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Combining two gas pumps into one pipe...


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So I haven't played since the aqua tuner was first released. I had a pretty powerful oil cooling system that allowed me to refine plastic, metal, and run natural gas generators right inside my base, all the while keeping everything a cool 64 degrees fahrenheit. Basically just an aqua tuner submerged in oil with a hydrogen wart room on one side, and a reservoir of cold oil to control the temperature. I had two of these setups, each one cooled 1/2 of my base.

Anyway, this system also cooled my electrolyzer setup and I wanted to recreate this in the new patch with the new radiant pipes. One problem I remember I kept having was gas pipe blocked keeping my electrolyzers from running as much as possible. I know that it takes two gas pumps to move the output of one electrolyzer, and I know that one trunk line of pipe in theory should handle the output of two gas pumps given that they are pumping the same element.

EDIT

Now that I know the correct question to ask, is there any way to merge two pumps into one powered filter without blockage?

 

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For merging together, just running the pipes into a single trunk line works just fine.  Make sure that there's at least one tile between the input points and everything should be fine.  For correctly branching or splitting output you want to use bridges, but it's really not needed for merging together.  The pipe blockage and backup is typically caused by the output vent being overpressurized, not the inbound gas packets.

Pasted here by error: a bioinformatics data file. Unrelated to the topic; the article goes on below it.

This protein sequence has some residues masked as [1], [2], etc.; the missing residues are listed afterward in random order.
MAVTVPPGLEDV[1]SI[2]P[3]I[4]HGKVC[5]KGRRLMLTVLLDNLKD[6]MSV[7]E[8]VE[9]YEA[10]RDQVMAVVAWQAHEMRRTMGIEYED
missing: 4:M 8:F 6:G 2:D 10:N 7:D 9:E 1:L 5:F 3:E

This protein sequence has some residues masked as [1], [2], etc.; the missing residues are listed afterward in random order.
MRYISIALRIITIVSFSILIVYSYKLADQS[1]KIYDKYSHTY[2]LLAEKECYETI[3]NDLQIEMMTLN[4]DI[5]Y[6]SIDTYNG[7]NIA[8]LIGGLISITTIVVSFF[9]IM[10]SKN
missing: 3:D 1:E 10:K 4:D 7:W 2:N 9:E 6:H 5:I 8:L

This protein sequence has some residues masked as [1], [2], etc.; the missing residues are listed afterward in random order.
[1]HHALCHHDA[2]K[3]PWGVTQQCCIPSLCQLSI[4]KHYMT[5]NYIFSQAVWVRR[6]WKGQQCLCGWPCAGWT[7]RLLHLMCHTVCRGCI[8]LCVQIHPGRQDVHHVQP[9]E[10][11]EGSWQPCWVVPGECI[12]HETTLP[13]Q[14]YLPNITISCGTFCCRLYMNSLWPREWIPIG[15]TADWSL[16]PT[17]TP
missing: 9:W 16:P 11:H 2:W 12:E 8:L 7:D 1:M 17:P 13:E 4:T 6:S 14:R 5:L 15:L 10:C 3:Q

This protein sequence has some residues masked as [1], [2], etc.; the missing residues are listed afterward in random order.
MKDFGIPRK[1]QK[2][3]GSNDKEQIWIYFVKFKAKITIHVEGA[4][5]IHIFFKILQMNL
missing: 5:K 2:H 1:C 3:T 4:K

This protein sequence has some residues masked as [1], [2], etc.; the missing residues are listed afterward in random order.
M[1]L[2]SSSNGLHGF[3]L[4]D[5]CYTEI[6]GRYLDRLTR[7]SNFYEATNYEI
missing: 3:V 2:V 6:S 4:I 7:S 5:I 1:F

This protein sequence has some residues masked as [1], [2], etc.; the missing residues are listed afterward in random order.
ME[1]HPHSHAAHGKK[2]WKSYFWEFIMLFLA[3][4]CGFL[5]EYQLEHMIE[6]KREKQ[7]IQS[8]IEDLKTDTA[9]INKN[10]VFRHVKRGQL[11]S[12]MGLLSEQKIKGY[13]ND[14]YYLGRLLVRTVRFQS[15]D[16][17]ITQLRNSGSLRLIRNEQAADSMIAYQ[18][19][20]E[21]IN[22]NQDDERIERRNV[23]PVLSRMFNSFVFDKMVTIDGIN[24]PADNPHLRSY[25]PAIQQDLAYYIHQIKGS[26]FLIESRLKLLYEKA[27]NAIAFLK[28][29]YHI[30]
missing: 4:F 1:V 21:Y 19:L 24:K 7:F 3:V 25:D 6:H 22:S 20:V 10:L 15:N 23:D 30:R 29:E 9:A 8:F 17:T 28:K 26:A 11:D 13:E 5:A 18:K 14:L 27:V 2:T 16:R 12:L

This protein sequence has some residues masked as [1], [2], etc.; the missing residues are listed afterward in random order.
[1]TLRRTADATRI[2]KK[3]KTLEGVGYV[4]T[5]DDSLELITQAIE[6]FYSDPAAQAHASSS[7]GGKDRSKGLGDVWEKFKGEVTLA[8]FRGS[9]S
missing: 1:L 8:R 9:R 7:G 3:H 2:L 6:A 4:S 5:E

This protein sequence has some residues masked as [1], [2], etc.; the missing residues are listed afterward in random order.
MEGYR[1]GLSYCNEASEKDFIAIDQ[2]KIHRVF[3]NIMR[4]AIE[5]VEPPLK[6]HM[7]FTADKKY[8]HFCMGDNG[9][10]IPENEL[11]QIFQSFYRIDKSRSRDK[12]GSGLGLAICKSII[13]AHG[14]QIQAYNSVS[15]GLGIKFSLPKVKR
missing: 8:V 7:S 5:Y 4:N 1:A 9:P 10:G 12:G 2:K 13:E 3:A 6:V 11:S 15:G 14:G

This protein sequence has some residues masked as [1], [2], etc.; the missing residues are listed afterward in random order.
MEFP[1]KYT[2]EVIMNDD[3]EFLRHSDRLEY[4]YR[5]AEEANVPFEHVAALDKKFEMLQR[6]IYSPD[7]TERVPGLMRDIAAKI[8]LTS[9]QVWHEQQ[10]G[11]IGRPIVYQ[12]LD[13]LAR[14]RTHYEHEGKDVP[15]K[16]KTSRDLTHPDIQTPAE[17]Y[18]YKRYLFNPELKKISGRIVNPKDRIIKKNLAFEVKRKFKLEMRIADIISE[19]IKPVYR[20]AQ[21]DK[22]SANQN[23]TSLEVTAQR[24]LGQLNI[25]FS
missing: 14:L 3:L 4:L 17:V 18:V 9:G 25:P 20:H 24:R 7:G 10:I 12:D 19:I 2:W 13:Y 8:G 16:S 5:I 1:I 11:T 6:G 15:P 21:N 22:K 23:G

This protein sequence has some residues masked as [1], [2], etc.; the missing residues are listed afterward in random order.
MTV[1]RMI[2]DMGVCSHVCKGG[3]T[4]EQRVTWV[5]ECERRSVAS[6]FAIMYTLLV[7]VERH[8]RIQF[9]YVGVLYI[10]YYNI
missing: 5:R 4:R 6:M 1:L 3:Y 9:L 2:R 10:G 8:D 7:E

One caveat to that, if you're trying to merge  into a pipe that could already be full, then using a bridge setup can help to coordinate which input gets blocked.  This is easier to see with liquid pumps since 1 pump can already push pipe maximum packets.

 

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Writing that post, I rememberd that I probably only used one gas filter per two gas pumps. Was it the hydrogen being unable to merge with the oxygen causing the blockage or do I actually need a gas bridge?

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My answer assumed you're merging the same type of material ( 2 500g hydrogen or 2 oxygen, etc).  Mixed materials never merge which will cause the packets to alternate when being pumped into the same trunk line.

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Okay good to know because I vaguely remember merging two pumps without a gas bridge working just fine. So it seems it was the occasional packets of hydrogen being unable to merge with the oxygen causing the blockage? Any elegant ways of using only one filter for two gas pumps without getting pipe blocked shenanigans?

EDIT

Ive seen many filterless setups. They are cool and impressive but I'm just looking for something simple that uses a filter. I find that late game I usually have more power than I can use even while running multiple aqua tuners etc.

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For my electrolyzers, I use a mechanical filter and don't use power filters normally.  However, just make sure to put the filter as close to the pumps as possible and it's usually good enough at separating the gasses into two separate output lines to keep backups from happening.